Repos: How we use MySQL as a key-value store

By on July 21st, 2016 in Engineering and Data, Product and Technology
TrueAccord Blog

When we started TrueAccord in 2013, we used MySQL to store our data in pretty traditional way. As business requirements came in, we found ourselves continuously migrating our table schemas to add more columns and more tables. Before MySQL 5.6, these schema changes would lock down the database for the entire duration of a change causing a brief downtime. When the company was smaller and just starting out, this was tolerable, but as we grew the increase in schema complexity was getting harder to manage via SQL migration scripts.

We were looking for an alternative, something like Big Table, the key-value store that I used back at Google. Using a key-value store enables storing an entire document as a value, and thus eliminating the need for migrations. We investigated several publicly available key-value stores, but none of them met our major requirements at the time. As a small engineering team, we wanted a hosted fully managed database solution, so that backups and server migrations are taken care of for us. Additionally we wanted security features like encryption at rest. DynamoDB came the closest to matching our requirements, but was missing encryption at rest.

We came across this old post from FriendFeed that describes at a high-level design that meets our requirements which inspired our implementation. First, we chose to use MySQL (now Aurora) managed by Amazon RDS as our backing datastore. This solves the requirement for a hosted, managed, encrypted database, and this is a battle-tested database. Then for the key-value interface (to avoid schema migrations), we built a thin library called Repos that provides a key-value interface implemented on top of MySQL. Now we have something that allows us to move quickly on top of a reliable datastore.

Enter Repos

Each repo represents a map from a UUID (key) to an arbitrary array of bytes representing the value. Each repo is stored in MySQL using two tables. The first table is the log table. Every time we wanted to insert or update an entity, we will insert it to this table.

Column name Type Description
pk bigint(20) Auto incremented primary key
uuid binary(16) Unique id for each entry
time_msec bigint(20) Time inserted
format char(1) Describes the format of the entry_bin column.
entry_bin longblog The value.

We always append to this table, never updating an existing row. By doing so, we get the full history of every object. This has proven to be really handy for debugging why a change has occurred, and when.

The format column can take two possible values: ‘1’ means the value in entry_pb is a serialized protocol buffer, and ‘2’ means it is compressed using Snappy (a compression scheme that aims for high speed and reasonable compression)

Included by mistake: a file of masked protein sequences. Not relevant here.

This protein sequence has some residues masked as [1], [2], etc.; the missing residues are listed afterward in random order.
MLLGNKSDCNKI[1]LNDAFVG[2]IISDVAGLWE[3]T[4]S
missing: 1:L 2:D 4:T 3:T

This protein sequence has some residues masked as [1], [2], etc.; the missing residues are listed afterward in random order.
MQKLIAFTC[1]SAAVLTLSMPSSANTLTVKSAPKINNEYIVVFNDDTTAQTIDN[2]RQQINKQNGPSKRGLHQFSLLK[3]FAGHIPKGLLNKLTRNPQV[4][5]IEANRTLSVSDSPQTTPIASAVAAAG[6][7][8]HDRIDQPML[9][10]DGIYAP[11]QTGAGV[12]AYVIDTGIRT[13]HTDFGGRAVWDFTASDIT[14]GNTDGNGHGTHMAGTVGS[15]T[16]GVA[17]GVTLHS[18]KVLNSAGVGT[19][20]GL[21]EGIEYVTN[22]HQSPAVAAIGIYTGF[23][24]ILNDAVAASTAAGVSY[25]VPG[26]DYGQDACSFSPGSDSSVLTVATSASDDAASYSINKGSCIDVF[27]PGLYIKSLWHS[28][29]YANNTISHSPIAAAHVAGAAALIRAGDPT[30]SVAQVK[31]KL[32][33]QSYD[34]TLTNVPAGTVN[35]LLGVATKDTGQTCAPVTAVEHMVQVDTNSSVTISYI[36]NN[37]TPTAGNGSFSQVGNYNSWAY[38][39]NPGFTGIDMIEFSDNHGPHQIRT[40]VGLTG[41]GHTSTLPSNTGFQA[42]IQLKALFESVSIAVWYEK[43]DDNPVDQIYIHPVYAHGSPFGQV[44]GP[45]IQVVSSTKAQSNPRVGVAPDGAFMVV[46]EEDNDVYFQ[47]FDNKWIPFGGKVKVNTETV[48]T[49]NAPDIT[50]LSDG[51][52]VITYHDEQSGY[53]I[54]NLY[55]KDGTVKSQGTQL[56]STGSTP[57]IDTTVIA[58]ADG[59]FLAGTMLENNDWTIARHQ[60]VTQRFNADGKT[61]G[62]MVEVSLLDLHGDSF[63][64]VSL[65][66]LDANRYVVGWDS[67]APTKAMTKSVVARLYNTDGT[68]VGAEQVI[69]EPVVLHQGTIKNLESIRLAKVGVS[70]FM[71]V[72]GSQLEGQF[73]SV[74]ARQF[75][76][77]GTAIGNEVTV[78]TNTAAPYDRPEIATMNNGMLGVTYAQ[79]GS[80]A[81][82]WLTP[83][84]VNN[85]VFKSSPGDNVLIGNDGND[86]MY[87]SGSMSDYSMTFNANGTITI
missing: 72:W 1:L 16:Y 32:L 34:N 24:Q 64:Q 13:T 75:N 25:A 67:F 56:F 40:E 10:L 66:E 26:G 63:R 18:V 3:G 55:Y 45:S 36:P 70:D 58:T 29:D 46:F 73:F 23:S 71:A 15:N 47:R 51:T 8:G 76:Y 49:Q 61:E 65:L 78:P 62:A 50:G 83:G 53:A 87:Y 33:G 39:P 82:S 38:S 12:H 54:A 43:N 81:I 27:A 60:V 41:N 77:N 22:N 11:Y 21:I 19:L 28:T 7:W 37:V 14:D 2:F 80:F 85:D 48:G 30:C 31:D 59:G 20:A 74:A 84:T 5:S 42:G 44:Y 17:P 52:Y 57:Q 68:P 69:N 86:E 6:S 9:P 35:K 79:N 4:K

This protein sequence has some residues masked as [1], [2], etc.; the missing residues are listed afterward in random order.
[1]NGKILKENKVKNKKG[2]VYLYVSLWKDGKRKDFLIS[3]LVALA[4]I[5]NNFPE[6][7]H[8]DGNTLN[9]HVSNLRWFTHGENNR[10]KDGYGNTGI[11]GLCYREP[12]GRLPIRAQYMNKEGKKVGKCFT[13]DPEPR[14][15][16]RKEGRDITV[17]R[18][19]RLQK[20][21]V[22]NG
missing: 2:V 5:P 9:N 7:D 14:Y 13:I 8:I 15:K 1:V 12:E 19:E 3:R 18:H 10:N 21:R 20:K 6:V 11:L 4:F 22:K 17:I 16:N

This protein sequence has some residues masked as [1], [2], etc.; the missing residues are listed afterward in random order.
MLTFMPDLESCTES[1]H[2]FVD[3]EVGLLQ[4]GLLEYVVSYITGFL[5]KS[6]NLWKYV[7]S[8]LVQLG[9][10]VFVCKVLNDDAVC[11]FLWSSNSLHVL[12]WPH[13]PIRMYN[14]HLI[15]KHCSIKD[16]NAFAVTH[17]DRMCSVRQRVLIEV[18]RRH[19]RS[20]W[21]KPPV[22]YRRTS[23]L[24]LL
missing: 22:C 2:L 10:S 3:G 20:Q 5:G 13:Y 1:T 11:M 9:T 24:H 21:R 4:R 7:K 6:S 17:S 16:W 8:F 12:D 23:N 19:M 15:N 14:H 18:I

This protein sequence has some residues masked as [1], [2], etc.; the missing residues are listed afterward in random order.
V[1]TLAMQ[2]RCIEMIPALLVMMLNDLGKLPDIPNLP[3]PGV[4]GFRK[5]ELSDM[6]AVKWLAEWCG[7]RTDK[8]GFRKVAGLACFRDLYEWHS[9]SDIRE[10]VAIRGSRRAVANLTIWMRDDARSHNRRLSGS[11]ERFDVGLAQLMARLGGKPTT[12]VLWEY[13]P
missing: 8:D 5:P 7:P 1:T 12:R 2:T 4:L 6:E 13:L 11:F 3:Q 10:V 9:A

To optimize look-ups, we have another table, the “latest” table, with the following format:

Column name Type Description
parent_pk bigint(20) PK of this entry in the log table.
uuid binary(16) The unique id of the entry(here it is a primary key)
format Char(1) Describes the format of the entry_bin column.
entry_bin longblog The value.


Whenever we insert an element to the log table, we also upsert it to this table so it always has the latest inserted element. We do this as a transaction to ensure the tables are always in sync.

Secondary Index Implementation

The first hurdle when going in this route is secondary indexes. For example, if your Repo maps a user id to his account information (email, hashed password, full name), how would you look up an account by email? To do so, we implemented index tables. An index table maps the values in the key value store to a primitive value that MySQL can index. A single repo may have multiple indexes, and each one goes to its own table. Index tables have the following layout:

Column name Type Description
parent_pk bigint(20) PK of this entry in the log table.
uuid binary(16) Random id for each entity (here it is a primary key)
value * The indexed value (for example, the email address of the user)


We always insert to the secondary index. Therefore, over time, the index will contain stale values. To solve that, when querying, we join the uuid and parent_pk with the latest value and return the result only if there is a match.

For example, if we have a person with id “idA” and he changed his  email, the log table would look like this:

pk uuid time_msec value (format, entry_bin)
501 idA t1 {“user”: “john”, “email”: “”}
517 idA t2 {“user”: “john”, “email”: “”}


The latest table, would have only the updated row:

parent_pk uuid value (format, entry_bin)
517 idA {“user”: “john”, “email”: “”}


The email index table would have the email value, for each version of the object:

parent_pk uuid value
501 idA
517 idA